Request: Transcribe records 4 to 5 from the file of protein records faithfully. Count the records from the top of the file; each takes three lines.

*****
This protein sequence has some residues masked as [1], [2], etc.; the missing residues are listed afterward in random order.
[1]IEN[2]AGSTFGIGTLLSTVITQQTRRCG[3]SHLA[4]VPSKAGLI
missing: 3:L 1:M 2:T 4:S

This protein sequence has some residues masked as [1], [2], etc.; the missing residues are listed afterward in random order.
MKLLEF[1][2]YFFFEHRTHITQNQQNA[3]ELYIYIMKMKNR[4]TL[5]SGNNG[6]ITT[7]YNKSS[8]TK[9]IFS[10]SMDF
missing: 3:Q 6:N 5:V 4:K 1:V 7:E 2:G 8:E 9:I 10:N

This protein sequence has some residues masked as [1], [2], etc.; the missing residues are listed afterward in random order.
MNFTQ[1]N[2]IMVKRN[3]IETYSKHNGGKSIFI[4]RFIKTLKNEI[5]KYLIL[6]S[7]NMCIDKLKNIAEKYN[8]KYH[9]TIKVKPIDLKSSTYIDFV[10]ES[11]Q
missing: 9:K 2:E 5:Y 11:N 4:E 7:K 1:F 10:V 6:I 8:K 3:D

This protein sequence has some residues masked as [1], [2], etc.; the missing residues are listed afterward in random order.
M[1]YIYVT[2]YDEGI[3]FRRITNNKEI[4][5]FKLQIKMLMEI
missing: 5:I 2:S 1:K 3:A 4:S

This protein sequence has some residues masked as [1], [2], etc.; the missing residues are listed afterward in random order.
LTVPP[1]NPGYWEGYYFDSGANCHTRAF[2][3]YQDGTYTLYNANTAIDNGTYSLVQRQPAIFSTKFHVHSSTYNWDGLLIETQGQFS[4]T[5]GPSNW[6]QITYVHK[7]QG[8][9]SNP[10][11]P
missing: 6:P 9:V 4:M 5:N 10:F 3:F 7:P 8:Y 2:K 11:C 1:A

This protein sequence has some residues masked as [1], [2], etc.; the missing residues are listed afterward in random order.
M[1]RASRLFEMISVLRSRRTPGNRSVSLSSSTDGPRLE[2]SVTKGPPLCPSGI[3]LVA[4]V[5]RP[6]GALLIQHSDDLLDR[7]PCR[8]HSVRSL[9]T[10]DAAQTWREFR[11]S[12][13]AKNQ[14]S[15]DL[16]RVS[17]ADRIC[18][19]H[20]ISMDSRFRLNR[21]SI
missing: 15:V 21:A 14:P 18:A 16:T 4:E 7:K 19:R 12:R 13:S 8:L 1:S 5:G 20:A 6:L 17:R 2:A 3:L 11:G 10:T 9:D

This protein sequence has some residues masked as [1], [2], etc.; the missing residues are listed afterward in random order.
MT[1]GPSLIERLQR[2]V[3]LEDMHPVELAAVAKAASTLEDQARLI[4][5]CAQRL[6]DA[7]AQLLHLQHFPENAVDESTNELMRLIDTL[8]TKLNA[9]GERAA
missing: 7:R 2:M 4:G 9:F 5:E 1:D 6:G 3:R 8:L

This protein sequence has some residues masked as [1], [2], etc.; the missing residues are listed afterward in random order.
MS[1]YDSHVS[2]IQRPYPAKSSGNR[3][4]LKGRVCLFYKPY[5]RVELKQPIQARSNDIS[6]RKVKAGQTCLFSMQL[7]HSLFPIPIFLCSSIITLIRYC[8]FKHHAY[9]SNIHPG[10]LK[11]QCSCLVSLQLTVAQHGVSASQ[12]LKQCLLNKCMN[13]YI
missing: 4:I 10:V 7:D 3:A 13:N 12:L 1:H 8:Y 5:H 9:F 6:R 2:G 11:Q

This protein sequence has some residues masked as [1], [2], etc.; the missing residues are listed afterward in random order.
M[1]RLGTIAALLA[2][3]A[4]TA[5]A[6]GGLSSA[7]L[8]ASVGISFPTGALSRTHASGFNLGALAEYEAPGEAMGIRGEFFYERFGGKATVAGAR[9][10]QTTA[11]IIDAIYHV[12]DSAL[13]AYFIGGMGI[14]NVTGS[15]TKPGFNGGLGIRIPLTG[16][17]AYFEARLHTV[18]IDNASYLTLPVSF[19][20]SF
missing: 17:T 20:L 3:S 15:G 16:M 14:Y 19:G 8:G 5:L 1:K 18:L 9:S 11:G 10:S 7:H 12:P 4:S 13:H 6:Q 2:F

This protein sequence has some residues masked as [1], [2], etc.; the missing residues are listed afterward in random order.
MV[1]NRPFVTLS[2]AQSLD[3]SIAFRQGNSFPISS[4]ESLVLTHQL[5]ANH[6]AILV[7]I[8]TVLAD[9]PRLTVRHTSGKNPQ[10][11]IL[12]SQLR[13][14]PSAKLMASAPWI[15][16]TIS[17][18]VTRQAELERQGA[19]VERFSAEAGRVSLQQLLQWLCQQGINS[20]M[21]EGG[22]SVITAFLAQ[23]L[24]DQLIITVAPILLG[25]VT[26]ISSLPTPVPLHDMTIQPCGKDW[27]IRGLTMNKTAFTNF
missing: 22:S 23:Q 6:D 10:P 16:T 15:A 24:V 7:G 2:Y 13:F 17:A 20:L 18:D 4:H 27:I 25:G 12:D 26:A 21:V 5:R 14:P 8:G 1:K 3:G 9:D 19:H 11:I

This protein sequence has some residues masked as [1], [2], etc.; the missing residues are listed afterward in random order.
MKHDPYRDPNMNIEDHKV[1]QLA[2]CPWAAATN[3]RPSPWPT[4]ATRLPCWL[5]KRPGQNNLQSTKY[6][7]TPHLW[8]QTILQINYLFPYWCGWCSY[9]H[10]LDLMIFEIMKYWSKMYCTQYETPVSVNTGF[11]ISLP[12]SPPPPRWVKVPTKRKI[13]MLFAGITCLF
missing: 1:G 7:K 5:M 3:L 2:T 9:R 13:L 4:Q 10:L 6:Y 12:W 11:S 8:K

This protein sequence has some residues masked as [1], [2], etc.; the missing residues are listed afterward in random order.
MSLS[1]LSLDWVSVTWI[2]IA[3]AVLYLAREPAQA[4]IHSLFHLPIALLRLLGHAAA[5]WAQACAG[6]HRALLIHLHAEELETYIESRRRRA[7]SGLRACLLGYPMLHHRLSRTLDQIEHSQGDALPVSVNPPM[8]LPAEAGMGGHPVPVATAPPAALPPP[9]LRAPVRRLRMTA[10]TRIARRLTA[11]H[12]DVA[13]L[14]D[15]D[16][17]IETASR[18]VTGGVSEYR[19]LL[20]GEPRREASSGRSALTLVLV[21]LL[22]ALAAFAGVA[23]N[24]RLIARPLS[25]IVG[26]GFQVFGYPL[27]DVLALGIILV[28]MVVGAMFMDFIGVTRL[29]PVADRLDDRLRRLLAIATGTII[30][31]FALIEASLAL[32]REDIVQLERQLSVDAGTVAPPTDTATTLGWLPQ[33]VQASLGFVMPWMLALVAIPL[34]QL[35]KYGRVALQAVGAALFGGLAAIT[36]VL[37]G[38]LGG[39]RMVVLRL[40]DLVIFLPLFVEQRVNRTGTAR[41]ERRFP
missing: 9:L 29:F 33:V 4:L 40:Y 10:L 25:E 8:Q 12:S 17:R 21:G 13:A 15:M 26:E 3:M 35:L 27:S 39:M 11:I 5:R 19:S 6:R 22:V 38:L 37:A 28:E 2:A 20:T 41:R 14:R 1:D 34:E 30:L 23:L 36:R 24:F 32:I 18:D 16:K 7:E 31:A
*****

This protein sequence has some residues masked as [1], [2], etc.; the missing residues are listed afterward in random order.
M[1]YIYVT[2]YDEGI[3]FRRITNNKEI[4][5]FKLQIKMLMEI
missing: 5:I 2:S 1:K 3:A 4:S

This protein sequence has some residues masked as [1], [2], etc.; the missing residues are listed afterward in random order.
LTVPP[1]NPGYWEGYYFDSGANCHTRAF[2][3]YQDGTYTLYNANTAIDNGTYSLVQRQPAIFSTKFHVHSSTYNWDGLLIETQGQFS[4]T[5]GPSNW[6]QITYVHK[7]QG[8][9]SNP[10][11]P
missing: 6:P 9:V 4:M 5:N 10:F 3:F 7:P 8:Y 2:K 11:C 1:A